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By otakuman5000 On 3 Jul, 2012 At 05:29 AM | Categorized As Reviews | With 2 Comments

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Inception is like no other film you’ve ever experienced. Sure, we’ve all seen our fair share of alternate realities in film before – The Matrix obviously comes to mind – but what Christopher Nolan has created here is a film which crosses a courageous line only few filmmakers would ever attempt. With films such as Memento (2000), and his grand re-imagining of Batman, we know Nolan’s not afraid to do just that.

Speaking of Memento, it’s said that Nolan began writing Inception‘s screenplay during the filming of it. A decade-long writing job for any film would seem like overkill, but when it comes to this film, it’s not necessarily crazy, once you think about it. The amount of work creating the multi-layered story, especially writing it in such a way as to make it understandable to the viewer, would have been a very daunting task. Luckily, we have plot points and characters holding our hands throughout the story’s progression, but without making it feel annoyingly obvious.

Cobb (played by Leonardo DiCaprio) is a skilled extractor, someone who goes into the manipulated dreams of others to extract ideas, secrets, information, whatever it is he needs from his target. The ability to do this comes from the Portable Automated Somnacin IntraVenous (PASIV) Device, an extraordinary machine with injectors you attach to your arm, placing you in the dream world almost instantly. While in the dream, his mission is to acquire what he needs and get out. However, it’s not so simple because there are some rules and risks to adhere to and be aware of.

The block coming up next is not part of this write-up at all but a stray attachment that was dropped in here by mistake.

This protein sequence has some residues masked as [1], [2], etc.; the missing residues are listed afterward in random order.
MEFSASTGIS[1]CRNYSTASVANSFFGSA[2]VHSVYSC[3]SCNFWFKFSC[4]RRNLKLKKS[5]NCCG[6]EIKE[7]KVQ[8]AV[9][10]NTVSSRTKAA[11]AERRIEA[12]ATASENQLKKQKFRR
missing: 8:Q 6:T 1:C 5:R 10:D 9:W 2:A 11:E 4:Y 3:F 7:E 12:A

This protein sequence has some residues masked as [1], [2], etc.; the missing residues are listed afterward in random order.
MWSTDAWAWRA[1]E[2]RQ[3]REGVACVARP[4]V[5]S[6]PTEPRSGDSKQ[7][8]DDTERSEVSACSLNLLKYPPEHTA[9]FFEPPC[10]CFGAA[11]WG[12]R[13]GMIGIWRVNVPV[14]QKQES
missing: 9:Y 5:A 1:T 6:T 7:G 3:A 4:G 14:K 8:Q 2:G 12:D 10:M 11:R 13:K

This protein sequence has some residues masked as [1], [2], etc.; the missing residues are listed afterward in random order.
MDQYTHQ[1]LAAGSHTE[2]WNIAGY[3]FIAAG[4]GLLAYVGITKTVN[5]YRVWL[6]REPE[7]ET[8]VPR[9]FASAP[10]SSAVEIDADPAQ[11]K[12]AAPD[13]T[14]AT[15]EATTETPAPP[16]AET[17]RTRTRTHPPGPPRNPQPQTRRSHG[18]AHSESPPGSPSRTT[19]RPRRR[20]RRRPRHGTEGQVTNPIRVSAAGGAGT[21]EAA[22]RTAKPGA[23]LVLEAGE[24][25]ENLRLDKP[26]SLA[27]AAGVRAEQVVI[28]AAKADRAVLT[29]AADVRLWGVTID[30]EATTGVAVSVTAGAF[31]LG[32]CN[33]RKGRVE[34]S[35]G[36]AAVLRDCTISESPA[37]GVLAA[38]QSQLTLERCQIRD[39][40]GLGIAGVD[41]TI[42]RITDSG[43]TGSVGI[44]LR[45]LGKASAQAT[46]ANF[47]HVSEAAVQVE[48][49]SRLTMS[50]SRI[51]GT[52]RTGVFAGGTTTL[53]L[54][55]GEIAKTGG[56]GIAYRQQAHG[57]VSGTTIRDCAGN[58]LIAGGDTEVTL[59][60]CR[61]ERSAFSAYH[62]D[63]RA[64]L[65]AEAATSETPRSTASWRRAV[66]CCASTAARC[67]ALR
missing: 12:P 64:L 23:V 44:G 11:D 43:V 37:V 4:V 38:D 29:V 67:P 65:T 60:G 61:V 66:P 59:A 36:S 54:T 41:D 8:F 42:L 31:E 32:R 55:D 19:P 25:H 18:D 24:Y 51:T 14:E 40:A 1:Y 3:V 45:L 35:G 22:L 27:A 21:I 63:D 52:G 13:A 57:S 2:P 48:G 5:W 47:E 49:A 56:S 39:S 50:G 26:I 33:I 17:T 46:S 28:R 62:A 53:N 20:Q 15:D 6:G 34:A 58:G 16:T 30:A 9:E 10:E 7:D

After a failed mission, Cobb receives an offer quite like in The Godfather: an offer he can’t refuse, consisting of the chance to, upon completion, go home to his children whom he hasn’t seen in some time. It’s no surprise that this mission (a “Mission: Impossible” of sorts) isn’t going to be so easy… He must plant an idea in a man’s head causing him to wake up from the dream a changed man. Although this may not sound difficult, the film explains it all quite clearly, and that is where the title of the film comes in.

He’ll need help along the way, so he assembles a team of very talented people. Among them are Arthur (Joseph Gordon-Levitt), a trusty longtime partner; Eames (Tom Hardy), a skilled manipulator; Yusuf (Dileep Rao), an excellent chemist; and a newcomer, Ariadne (Ellen Page), a brilliant young architect recommended by Cobb’s intelligent father-in-law, Miles (Michael Caine), who introduces him to Ariadne and her talents.

I could actually tell you the entirety of Inception‘s story and, even then, you wouldn’t be spoiled. In this film, there are no real plot points, no twists, that someone could ruin for the viewer. For the most part, knowing anything before seeing the film unravel for itself brings you no further to knowing what is actually going on without seeing it first, and describing Inception isn’t exactly an easy thing to do… Seeing it is the only thing that matters, and the only true way to know what it’s all about.

The acting in the film, as a whole, is very well done. As with Page, I’ve personally never seen DiCaprio do a questionable acting job in any film, and Inception continues that tradition… the rest of his team is no different. The demand for top-notch drama isn’t here, but it doesn’t need to be. Some drama elements are included, though, highlighting the story of Cobb and his ex-wife, Mal (Marion Cotillard), who is a much more important character in the film than simply being a partner presence or love interest.